- "About the Program". cdc.gov. Centers for Disease Control. 3 April 2008. Retrieved 25 May 2009.
- "About the Human Toxome Project". Human Toxome Project. Environmental Working Group. Retrieved 30 September 2009.
- Juberg, Daland R.; Bus, James; Katz, Diane S. (February 2008). "The Opportunities and Limitations of Biomonitoring". Policy Brief (Mackinac Center for Public Policy).
- "What is Biomonitoring?" (PDF). American Chemistry Council. Retrieved 11 January 2009.
- Foster, Warren G.; Agzarian, John (2006). "Reporting results of biomonitoring studies". Analytical and Bioanalytical Chemistry 387 (1): 137–40. doi:10.1007/s00216-006-0822-6. PMID 17093961.
- Board on Environmental Studies and Toxicology (2006). "Human Biomonitoring for Environmental Chemicals". U.S. National Research Council. Retrieved 1/20/2012.
- "Statement on Biomonitoring". acs.org. Retrieved 23 July 2009.
- "Planet in Peril". CNN.com. CNN. October 2007. Retrieved 13 December 2009.
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- "State Grant Activities". Centers for Disease Control and Prevention. 9 September 2009. Retrieved 30 September 2009.
- National Research Council (2006). Human Biomonitoring for Environmental Chemicals. National Academies Press. ISBN 0-309-10272-3[page needed]
- "California Biomonitoring Program". CA.gov. Retrieved 23 July 2009.
- "Environmental Public Health Tracking & Biomonitoring". Minnesota Department of Health. 2009-07-21. Retrieved 23 July 2009.
- "Toxic Nation Studies". Toxic Nation. Environmental Defence. 17 October 2007. Retrieved 30 September 2009.
- Schulz, C.; Conrad, A.; Becker, K.; Kolossa-Gehring, M.; Seiwert, M.; Seifert, B. (2007). "Twenty years of the German Environmental Survey (GerES): Human biomonitoring – Temporal and spatial (West Germany/East Germany) differences in population exposure". International Journal of Hygiene and Environmental Health 210 (3–4): 271–97. doi:10.1016/j.ijheh.2007.01.034. PMID 17347043.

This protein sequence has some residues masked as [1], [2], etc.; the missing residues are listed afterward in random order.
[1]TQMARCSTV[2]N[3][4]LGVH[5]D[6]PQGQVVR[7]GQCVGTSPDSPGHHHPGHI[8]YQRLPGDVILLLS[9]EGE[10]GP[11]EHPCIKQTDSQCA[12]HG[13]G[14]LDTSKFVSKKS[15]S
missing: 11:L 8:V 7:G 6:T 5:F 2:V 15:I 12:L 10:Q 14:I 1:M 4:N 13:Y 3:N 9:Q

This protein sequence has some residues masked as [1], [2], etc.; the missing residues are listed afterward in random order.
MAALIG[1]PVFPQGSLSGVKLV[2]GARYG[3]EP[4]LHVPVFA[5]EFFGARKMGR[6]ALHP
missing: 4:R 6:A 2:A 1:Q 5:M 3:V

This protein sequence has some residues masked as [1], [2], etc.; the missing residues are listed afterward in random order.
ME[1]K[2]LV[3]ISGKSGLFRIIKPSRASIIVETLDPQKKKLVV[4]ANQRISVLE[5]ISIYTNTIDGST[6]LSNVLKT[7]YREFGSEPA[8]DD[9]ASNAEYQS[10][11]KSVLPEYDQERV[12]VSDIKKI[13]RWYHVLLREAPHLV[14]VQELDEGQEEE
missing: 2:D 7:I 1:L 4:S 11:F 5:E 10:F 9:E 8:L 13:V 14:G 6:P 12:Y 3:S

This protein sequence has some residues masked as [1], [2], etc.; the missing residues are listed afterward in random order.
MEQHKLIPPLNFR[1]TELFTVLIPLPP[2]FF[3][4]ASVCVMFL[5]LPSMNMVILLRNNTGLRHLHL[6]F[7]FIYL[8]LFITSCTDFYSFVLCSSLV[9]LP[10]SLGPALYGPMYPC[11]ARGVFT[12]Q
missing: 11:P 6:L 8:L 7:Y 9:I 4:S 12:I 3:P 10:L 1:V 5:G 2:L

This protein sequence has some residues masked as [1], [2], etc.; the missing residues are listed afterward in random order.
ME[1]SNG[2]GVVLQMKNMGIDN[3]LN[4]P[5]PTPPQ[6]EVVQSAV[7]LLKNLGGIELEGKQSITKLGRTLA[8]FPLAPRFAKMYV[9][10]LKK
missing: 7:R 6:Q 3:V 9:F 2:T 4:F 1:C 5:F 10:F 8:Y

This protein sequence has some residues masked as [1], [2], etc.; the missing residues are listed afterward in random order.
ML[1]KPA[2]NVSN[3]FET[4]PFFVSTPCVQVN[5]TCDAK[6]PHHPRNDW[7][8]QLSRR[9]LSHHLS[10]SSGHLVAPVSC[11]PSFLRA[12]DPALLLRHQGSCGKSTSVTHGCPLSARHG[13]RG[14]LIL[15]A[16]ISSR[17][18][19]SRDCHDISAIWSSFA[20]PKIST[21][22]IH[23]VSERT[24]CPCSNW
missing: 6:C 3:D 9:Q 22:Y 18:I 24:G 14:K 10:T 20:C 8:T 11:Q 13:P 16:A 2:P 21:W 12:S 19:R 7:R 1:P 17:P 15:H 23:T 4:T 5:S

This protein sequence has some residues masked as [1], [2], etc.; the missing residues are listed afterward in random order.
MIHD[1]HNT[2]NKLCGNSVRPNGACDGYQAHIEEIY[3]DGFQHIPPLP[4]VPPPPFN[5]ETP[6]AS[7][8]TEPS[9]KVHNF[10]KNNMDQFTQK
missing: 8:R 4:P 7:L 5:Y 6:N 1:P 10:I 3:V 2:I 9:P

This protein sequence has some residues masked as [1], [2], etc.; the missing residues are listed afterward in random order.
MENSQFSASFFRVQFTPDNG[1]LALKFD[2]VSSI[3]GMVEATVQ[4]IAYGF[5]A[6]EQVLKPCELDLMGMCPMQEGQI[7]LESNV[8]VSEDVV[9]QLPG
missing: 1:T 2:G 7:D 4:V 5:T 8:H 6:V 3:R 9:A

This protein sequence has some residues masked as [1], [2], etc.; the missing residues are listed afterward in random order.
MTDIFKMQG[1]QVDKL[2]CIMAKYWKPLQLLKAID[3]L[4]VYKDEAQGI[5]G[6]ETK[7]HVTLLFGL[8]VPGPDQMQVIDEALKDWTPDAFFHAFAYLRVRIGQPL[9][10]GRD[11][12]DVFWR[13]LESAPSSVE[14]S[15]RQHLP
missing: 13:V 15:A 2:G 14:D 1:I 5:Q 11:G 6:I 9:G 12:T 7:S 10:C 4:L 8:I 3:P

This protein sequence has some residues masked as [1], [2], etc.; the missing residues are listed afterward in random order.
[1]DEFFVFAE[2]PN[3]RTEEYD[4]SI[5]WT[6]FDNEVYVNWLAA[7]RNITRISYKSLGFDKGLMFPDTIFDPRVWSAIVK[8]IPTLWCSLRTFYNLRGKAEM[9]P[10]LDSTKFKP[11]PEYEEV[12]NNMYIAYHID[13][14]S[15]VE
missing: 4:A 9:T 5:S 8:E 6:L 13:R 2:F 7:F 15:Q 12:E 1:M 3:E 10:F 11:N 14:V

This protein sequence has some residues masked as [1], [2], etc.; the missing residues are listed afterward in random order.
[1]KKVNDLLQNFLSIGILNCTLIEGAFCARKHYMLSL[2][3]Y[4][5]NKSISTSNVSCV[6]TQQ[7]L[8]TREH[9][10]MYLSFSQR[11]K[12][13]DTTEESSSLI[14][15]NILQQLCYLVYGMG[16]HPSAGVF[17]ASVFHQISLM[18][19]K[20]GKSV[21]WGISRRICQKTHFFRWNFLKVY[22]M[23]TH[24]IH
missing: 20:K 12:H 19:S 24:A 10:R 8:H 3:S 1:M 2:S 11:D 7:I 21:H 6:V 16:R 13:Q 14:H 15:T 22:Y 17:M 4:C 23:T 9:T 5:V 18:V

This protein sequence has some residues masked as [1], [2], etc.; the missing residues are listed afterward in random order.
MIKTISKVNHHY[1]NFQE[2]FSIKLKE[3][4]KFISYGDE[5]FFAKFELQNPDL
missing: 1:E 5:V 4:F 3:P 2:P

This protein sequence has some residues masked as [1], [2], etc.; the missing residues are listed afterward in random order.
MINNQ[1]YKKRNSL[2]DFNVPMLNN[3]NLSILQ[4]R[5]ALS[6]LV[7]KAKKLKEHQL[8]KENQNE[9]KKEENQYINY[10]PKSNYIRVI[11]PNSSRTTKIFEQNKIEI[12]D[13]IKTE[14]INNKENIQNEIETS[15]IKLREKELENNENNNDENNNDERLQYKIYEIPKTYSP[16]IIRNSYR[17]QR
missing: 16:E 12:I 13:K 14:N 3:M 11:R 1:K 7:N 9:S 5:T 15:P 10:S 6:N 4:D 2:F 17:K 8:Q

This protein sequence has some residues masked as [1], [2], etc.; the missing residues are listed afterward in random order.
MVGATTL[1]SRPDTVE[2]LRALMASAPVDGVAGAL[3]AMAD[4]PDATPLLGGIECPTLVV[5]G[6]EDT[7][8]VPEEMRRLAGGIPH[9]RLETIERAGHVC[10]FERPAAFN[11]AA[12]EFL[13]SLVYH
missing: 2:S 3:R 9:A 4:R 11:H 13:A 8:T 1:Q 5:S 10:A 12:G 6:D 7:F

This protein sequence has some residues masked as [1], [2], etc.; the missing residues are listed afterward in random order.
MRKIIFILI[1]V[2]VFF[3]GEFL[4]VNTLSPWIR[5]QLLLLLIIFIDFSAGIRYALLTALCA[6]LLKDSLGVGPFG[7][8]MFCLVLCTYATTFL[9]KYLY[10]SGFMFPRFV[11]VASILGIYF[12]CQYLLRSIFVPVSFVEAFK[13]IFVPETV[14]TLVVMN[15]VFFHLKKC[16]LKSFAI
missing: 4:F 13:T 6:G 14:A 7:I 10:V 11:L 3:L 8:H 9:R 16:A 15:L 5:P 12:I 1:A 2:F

- Schulz, C.; Angerer, J.; Ewers, U.; Kolossa-Gehring, M. (2007). "The German Human Biomonitoring Commission". International Journal of Hygiene and Environmental Health 210 (3–4): 373–82. doi:10.1016/j.ijheh.2007.01.035. PMID 17337242.
- "Canadian Health Measures Survey". statcan.gc.ca. Statistics Canada. 19 March 2004. Retrieved 2 October 2009.
- "Maternal-Infant Research on Environmental Chemicals (The MIREC Study)". hc-sc.gc.ca. Health Canada. 12 December 2007. Retrieved 2 October 2009.
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- "Public Comments and Revised Criteria for Removing Chemicals Future Editions of CDC's National Report on Human Exposure Environmental Chemicals". Federal Register 73 (61): 16688. 28 March 2008. Retrieved 10 November 2009.
- "National Children's Study". cdc.gov. 2009-07-07. Retrieved 23 July 2009.
- Sexton, Ken; Needham, Larry; Pirkle, James (2004). "Human Biomonitoring of Environmental Chemicals". American Scientist 92: 38–45. doi:10.1511/2004.1.38.
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- "Interpreting the Data". Third National Report on Human Exposure to Environmental Chemicals. Atlanta, GA: Centers for Disease Control and Prevention. 2007